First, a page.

The Republic of Lithuania is located on the south-east coast of the Baltic Sea. It is predominantly a continental country with only 90 kilometres of the marine coastline. Only five other European countries – Montenegro, Slovenia, Belgium, Bosnia and Herzegovina and Monaco have a shorter marine coastline that the one of Lithuania. As result, Lithuania has the shortest Baltic Sea coastline of the nine countries surrounding the Baltic Sea – Denmark, Estonia, Finland, Germany, Latvia, Lithuania, Poland, Russia, and Sweden – and, therefore, Lithuania has the smallest area of the territorial sea, the contiguous zone and the exclusive economic zone of the Baltic Sea.

The landscapes and seascapes of the Southeast Baltic graded coast are in sharp contrast with the natural features of the other two South Baltic seaside sub-regions. The Southeast Baltic graded coast comprises the Baltic Sea coast and its hinterland in four countries: Poland, Russian Federation (Kaliningrad Region), Lithuania, and Latvia. The landscape features have resulted from the post-glacial fluctuations of the Baltic Sea level combined with the sediment input from large rivers, erosion of glacial promontories, and longshore marine sediment drift (Gelumbauskaitė 2003). These strong external forces have created a remarkable coastal landscape mosaic with wide sandy beaches, and dune ridges (Fig. 5).

The dune landscapes of the Lithuanina Baltic graded coast is interspersed with large coastal lagoon, coastal lakes and wetlands, as well as ancient and active coastal cliffs. The large barrier spits – Curonian, one of the largest river deltas in the Baltic Sea Region Nemunas, as well as one of the largest lagoons in Europe – Curonian – all can be found along this relatively short strip of the Lithuanian Baltic Sea coast along with some of the best sandy beaches in the entire Baltic Sea Region (Žaromskis, Gulbinskas, 2010).

The non-tidal Curonian Lagoon is a shallow semi-locked and nearly freshwater body, located on the southeast rim of the Baltic Sea. It is the largest Baltic Sea lagoon (surface area 1,586 km2, i.e. some 30 times larger than Lesina Lagoon). The Nemunas River (catchment basin – 98,200 km2) discharges into the lagoon on its way to the Baltic proper. The average depth of the Curonian Lagoon is 3.8 m, and the maximum depth reaches 5.8 m. Salinity varies from 6‰ at the sea entrance to just 0.1‰ at the river mouths.

Politically, the Curonian Lagoon is divided into two parts, the northern one belonging to Lithuania and the southern one to Kaliningrad Oblast, which is the exclave territory of Russian Federation. The area is in the transition zone from the temperate maritime climate to the continental one. Average annual precipitation level is approximately 750 mm. Ice usually covers the Curonian Lagoon in December, but frequent changes of weather conditions often cause ice breaking and melting (Povilanskas 2004). The Curonian barrier spit separates the Curonian Lagoon from the Baltic Sea. Dune landscapes of the spit are still the most dynamic in the Baltic Sea area (Urbis et al. 2019). The major part of the east coast of the lagoon is or has historically been part of the Nemunas Delta, which stretches about 70 km inland.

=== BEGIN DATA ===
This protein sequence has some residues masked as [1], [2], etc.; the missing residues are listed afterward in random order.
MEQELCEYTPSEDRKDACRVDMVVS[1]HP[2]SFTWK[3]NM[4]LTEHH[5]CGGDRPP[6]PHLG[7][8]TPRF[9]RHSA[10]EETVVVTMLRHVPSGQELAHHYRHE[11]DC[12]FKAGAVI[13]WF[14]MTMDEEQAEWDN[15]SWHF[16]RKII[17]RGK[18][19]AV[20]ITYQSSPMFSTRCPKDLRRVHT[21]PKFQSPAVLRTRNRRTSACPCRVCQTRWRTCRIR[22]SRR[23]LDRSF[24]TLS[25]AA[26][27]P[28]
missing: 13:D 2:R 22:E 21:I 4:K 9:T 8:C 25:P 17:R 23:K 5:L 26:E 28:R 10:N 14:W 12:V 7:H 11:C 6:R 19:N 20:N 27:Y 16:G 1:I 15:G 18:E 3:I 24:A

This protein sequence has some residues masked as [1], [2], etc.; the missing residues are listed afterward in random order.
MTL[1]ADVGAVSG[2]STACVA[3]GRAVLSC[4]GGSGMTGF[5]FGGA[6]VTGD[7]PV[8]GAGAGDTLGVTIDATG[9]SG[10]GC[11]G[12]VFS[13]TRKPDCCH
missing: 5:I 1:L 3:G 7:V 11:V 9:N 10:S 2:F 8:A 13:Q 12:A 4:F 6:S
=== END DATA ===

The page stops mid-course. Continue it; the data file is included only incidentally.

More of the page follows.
Since the commercial fish like salmon, sea trout, twaite shad or smelt prevailed in the catches, the main fishing areas traditionally had been either in the lagoon or in the mouths of the Nemunas tributaries and branches or regularly flooded shallow deltaic lakes as well.

The environment and the societies of the surveyed lagoon areas have undergone tremendous changes during the modernity from the Napoleonic reforms till nowadays. These changes had resulted in economic ups and downs within the course of modern history. There always existed specific management differences between the two lagoons, but similarities prevailed. It is evident from the scheme (Fig. 9), which shows what the resulting relative economic share of yielded local commodities from the lagoons (fish) and their fringes (agricultural products) on the regional scale in various phases of the lagoon ecosystem evolution was. We see that both lagoon areas were the most productive in relative terms in the pre-modern age and during the climax of land reclamation efforts. However, any radical changes in the tenure of land and water or ecosystem management soon inevitably led to imminent economic and ecological crises in both lagoons.

The Curonian Lagoon development in the modernity shows that the main characteristic feature of the evolution of the lagoon landscapes and ecosystems is active human interference with natural processes. Such interference had caused the depletion of fish resources, reclamation of aquatic-terrestrial ecotones, and economic shift towards reliance on the subsidized intensive agriculture in the reclaimed areas. As it is amply described in the literature, similar negative processes had adversely affected other European lagoons in the modernity as well.

Such nature management policy had resulted in declining diversity of migratory fish and bird species, and sharp production crises in the lagoon areas. This policy is unsustainable in the long time run in both economic and ecological terms. Therefore, the transformation of some lagoon fringes back into natural marshes and floodplains should be considered, with pumping being stopped, and water is allowed to stream in and out. Such management option would increase the acreage of valuable habitats for fish and waterfowl, and let the natural ecological processes to continue.